The shallow meaning of happiness (which is our modern meaning) is first of all subjective. Happiness in this sense is a feeling. If you feel happy, you are happy. Second, this happiness is only a present, temporary phenomenon. Feelings come and go, and so does the feeling of happiness. Third, this happiness is largely a matte roof “hap,” that is, chance or fortune. It is “good luck.” It is not under our control. Finally, its source is external. It consists in things like winning the lottery, or the Super Bowl, or bodily pleasures, or prestige, or health. It is money, sex and power, never poverty, chastity and obedience.
The older, deeper meaning of happiness is evident in the Greek word eudaemonia. This is, first of all, an objective state, not just a subjective feeling. It’s not true that if only you feel happy, you are happy. A grown man sitting in the bathtub all day playing with his rubber ducky may be content, but he is not happy. A Nero gloating over the Christians he killed may be pleased, but he is not happy. Happiness is to the soul what health is to the body. You can feel healthy without being healthy, and you can feel happy without truly being happy. You can also be happy without feeling happy, as Job was, learning wisdom through suffering. Jesus’ saying “Blessed [objectively happy] are those who mourn [feel subjectively unhappy]” assumes such a distinction.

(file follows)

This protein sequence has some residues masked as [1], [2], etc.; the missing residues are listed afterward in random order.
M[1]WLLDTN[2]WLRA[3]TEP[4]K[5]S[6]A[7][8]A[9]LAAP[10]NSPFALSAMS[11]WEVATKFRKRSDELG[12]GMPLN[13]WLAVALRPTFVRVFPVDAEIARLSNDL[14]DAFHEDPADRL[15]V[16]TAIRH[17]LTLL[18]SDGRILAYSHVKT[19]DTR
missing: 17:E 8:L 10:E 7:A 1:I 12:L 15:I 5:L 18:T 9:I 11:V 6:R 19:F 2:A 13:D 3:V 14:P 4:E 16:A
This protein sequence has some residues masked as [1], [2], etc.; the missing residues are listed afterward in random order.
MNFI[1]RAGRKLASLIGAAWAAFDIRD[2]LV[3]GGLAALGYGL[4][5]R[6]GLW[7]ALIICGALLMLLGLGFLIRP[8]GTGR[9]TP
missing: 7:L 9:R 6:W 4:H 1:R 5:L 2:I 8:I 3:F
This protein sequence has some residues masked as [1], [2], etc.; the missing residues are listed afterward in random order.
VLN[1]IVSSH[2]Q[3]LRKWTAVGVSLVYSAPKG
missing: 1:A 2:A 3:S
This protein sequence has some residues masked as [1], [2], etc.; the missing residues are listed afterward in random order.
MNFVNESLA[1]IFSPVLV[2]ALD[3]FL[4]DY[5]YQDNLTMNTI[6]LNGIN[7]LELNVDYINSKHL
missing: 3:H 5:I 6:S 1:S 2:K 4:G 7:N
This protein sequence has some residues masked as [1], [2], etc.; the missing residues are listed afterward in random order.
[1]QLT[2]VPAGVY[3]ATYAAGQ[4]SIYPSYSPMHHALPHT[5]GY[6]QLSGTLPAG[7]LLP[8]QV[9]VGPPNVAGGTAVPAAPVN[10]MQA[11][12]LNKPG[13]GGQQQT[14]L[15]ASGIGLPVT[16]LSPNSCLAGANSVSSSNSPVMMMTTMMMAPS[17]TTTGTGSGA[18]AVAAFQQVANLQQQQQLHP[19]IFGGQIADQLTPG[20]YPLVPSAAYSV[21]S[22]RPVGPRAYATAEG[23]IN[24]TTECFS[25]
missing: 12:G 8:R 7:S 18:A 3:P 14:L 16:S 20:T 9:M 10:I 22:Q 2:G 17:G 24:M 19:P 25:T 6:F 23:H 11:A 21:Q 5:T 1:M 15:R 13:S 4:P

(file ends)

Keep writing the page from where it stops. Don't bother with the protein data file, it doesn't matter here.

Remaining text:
In the second place, true happiness is a permanent state, a matter of a lifetime, not a fleeting moment. It is also under our control, our choice. Its main sources are wisdom and virtue, both of which are good habits we create in ourselves by practice, not gifts of fortune passively received. Finally, happiness’ source is internal, not external. It is a good soul, not a good bank account, that makes you happy.
Divine providence arranges our lives in light of true happiness as our end, because God is good and loving. This does not necessarily include happiness in the shallow sense. For true happiness requires wisdom, and wisdom requires suffering. As Rabbi Abraham Heschel says so simply, “The man who has not suffered, what can he possibly know, anyway?”